They are the standard for greatness for this generation of football, this generation’s Montana and Walsh. Despite their loss to the Giants in yesterday’s Super Bowl, Tom Brady and Bill Belichick have won more Super Bowls than any of their active peers. They have not won a title in seven years, but that should not affect their legacy in today’s game.
In the 16 hours since Tom Brady’s final heave down field fell to the turf of Lucas Oil Stadium in Indianapolis, there has been an outpouring of doubt, cynicism and, perhaps or because of, jealousy towards the Patriots. As a Jets fan, I have grown up hating and loving the Patriots. I’ve hated them, because of my affiliation with New York and a penchant for defeating the Jets nearly every time they play; loved them, because of their team first mentality, hard work, and a late-90’s Yankee Dynasty philosophy of dealing with egos, pressure and big games.
Sure, how Belichick left the Jets in 2000 was unprofessional. But Belichick did not choose poorly. He had far greater control in New England than he ever would have in New York, where Bill Parcells would have scrutinized every decision he made. Belichick’s system, which has produced five AFC titles in twelve seasons, requires a free flow of ideas and for football decisions to be made in a sort of democratic style.
He may be very wooden and statue-like at press conferences, but those who follow the coach know that Belichick creates the persona of not saying much to avoid any extra media attention surrounding his team and the distractions that the attention brings. Does that remind anyone of Derek Jeter? Away from the camera, in team meetings, with his family, Belichick has a personality. He is not a robot, just a man who has seen all too often what happens when the media and fans get sidetracked by a star or a story. He was the man in charge of the Cleveland Browns when the fans demanded Bernie Kosar be the starting quarterback despite his dwindling talent and having other quarterbacks on the team that could produce better numbers. He was Parcells’ defensive coordinator in New England when, at the beginning of Super Bowl week in 1997, the media got a hold of the story that Parcells would be leaving the team, win or lose, after the Super Bowl. Those sort of distractions took away from the time and preparation that coaches and player put into the game, and could not happen under Belichick’s regime.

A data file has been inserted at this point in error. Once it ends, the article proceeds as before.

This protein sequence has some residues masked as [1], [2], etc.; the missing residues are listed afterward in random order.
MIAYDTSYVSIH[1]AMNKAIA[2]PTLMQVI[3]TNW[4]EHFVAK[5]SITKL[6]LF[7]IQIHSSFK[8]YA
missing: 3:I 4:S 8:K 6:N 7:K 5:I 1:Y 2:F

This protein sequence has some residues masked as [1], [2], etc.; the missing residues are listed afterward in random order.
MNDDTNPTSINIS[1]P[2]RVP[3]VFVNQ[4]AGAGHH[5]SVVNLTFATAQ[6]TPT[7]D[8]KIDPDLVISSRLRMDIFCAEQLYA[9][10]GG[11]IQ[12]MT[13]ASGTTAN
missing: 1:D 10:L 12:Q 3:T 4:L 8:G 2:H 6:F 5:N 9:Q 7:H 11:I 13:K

So Belichick joined the Patriots in 2000, to work for a Patriots fan that befriended him during his days in New England, Robert Kraft. The two have formed nearly the perfect NFL marriage between owner and coach, with the two perfectly understanding each other’s view of football. Belichick and his staff of coaches and friends (such as longtime Patriots GM, now the Chiefs GM, Scott Pioli) created a list of characteristics that a perfect quarterback must have. That quarterback became Tom Brady.
Ironically, the words being used to describe Eli Manning in light of his second Super Bowl championship are the same words that were used to describe Tom Brady when he won his third championship in 2005. I was reading Ian O’Connor’s article on ESPN.com this morning, and the word association game started being played in my mind. “The calm, cool cat did what calm, cool cats do”, wrote O’Connor. Manning has quickly jumped into discussion for the best clutch quarterback in the game, usurping Brady’s decade-long hold of that title. Manning’s statistics may not say a whole lot, but what he does with the game on the line separates him from everyone else. Again, the same was said of Brady, before he was given a spread offense and weapons like Randy Moss and (a healthy) Rob Gronkowski.
We tend to think of Brady as this cocky, gunslinger that has a Rex Ryan mouth. All too much talk went into how Brady “guaranteed” a Super Bowl victory when at the Patriots pep rally prior to leaving for Indianapolis, Brady said “hopefully we can have an even bigger party next week”. Tom Brady has been anything but cocky over the course of his career. Sure, he may complain about officials not calling late hits against him, but remember that the Indianapolis Colts had rules changed in their favor when their wide receivers couldn’t run their routes without having a Patriots defensive back all over them. There’s a double standard in place. Compare the amount of nonsense that Rex Ryan has said in just three years of coaching to the amount of nonsense that Brady has said over a decade of being this generation’s greatest quarterback.
We can all admit that Brady and Belichick have found their kryptonite in Tom Coughlin, Eli Manning and the Giants defensive live. The Giants have reduced this decade’s dynasty into an ordinary team in both Super Bowl matches. But perhaps that’s just because the Giants match up extraordinarily well against the Patriots. Perhaps if the Patriots had faced another team in the Super Bowl, we would be remembering the Patriots for winning five Super Bowl championships in 12 seasons, and for having an unblemished mark of 19-0 in 2007. Every team has their nemesis. Just because the Giants have thwarted the Patriots twice in four years, does not take away from what the Patriots were or what they still are.
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